Special Session Summary Symbols of Our Time: Current Research on Products As Symbols



Citation:

Kent Grayson (1999) ,"Special Session Summary Symbols of Our Time: Current Research on Products As Symbols", in E - European Advances in Consumer Research Volume 4, eds. Bernard Dubois, Tina M. Lowrey, and L. J. Shrum, Marc Vanhuele, Provo, UT : Association for Consumer Research, Pages: 21.

European Advances in Consumer Research Volume 4, 1999      Page 21

SPECIAL SESSION SUMMARY

SYMBOLS OF OUR TIME: CURRENT RESEARCH ON PRODUCTS AS SYMBOLS

Kent Grayson, London Business School, U.K.

SESSION OVERVIEW

It is widely accepted that products are symbolsBthey stand for things that are important to consumers. This special session was assembled by researchers who, rather than focusing exclusively on what products stand for, examine how they come to stand for what they do.

 

THE "SYMBOLIZATION" OF BRANDS: A SOCIOCULTURAL INVESTIGATION OF CONSUMERS AND THE TRANSFORMATION OF BRAND SYMBOLS

Jennifer E. Chang, Penn State University, U.S.A.

Based on extended household-level field studies this presentation shows that consumer culture is neither passive nor merely interpretive, but strongly participatory in nature. Consumers are "poachers" of text and media, as well as seemingly mundane household brands. In the household, consumers become "alchemists" and "manufacturers." Brands are unpackaged and repackaged, manipulated and assigned new identities. Interviews, participant observation and photoelicitation techniques will be reported to provide a rich understanding of the sociocultural aspects of brand-related behavior. Findings converge on a typology of symbolization related to household culture and personalization.

 

A PURPOSE FOR CONSUMPTION? EXPLORING THE CONTRAST BETWEEN FUNCTIONAL AND SYMBOLIC PURCHASE MEANINGS

Mark Ligas, University of Connecticut, U.S.A.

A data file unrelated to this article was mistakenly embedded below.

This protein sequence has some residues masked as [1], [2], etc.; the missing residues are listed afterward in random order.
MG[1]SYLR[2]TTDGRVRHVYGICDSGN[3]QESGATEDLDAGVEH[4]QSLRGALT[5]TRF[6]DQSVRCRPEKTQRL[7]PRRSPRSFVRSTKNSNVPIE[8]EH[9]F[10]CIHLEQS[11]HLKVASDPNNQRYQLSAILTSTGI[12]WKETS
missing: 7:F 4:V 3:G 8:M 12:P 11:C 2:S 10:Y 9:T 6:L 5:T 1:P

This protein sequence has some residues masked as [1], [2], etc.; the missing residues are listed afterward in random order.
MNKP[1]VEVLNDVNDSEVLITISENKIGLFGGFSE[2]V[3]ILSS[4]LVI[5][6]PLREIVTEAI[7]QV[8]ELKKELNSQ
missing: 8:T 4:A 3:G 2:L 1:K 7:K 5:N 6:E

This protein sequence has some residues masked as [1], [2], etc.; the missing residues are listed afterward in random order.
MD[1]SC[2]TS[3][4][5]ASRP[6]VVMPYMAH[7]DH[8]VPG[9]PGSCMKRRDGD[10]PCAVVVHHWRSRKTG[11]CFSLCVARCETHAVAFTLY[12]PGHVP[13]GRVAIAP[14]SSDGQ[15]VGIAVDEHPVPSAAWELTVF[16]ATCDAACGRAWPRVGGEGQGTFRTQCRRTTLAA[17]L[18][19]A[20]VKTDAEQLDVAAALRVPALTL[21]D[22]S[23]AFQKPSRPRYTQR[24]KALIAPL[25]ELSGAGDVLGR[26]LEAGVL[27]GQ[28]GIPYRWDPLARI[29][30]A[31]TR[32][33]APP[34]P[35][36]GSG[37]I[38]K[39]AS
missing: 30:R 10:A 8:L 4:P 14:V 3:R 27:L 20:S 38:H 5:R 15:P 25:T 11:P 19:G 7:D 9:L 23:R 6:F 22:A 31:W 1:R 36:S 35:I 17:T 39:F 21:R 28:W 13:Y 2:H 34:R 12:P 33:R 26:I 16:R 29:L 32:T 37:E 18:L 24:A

The meanings that a consumer associates with products (and services) tend to fall into either a functional or symbolic meaning category. Regardless of category, the resultant meaning depends not only on the individual consumer and product but also on the situation in which one acts with the purchase. In-depth interviews with single, female homeowners offer exploratory data on consumers’ intended product meanings. The data speak to the existence of two specific types of behaviors that the informants undertake with their purchases, depending both on the context and on the purchase meaning. When focusing on functional meanings, the informants identify problem solving behaviors that they undertake in specific contexts in order to make their lives easier or more productive. Discussions about symbolic product meanings usher in the notion of value expressive behaviorsBi..e., behaviors that the informants are able to experience because of the purchases.

 

A SYMBOL IS JUST A SYMBOL? INDEXICALITY AND IRREPLACEABLE SPECIAL POSSESSIONS

Kent Grayson, London Business School, U.K.

David Shulman, Lafayette College, U.S.A.

Researchers have long noted that special possessions can represent personally relevant events, people, places and values. However, although researchers have focused considerable attention on what possessions mean (and to whom), little empirical research has centered on the processes through which a special possession acquires and communicates these meanings. The field of semiotics provides a useful theoretical base for understanding these processes. It highlights the fact that there are many ways by which an object can acquire meaning, and that the meaning of an object may change because of the semiotic mechanisms that support its meaning. By introducing the semiotic concept of indexicality and by then testing it via open-ended interviews and a cross-national study, will illustrate the usefulness of semiotic frameworks in contributing to our understanding of how products function as symbols.

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Authors

Kent Grayson, London Business School, U.K.



Volume

E - European Advances in Consumer Research Volume 4 | 1999



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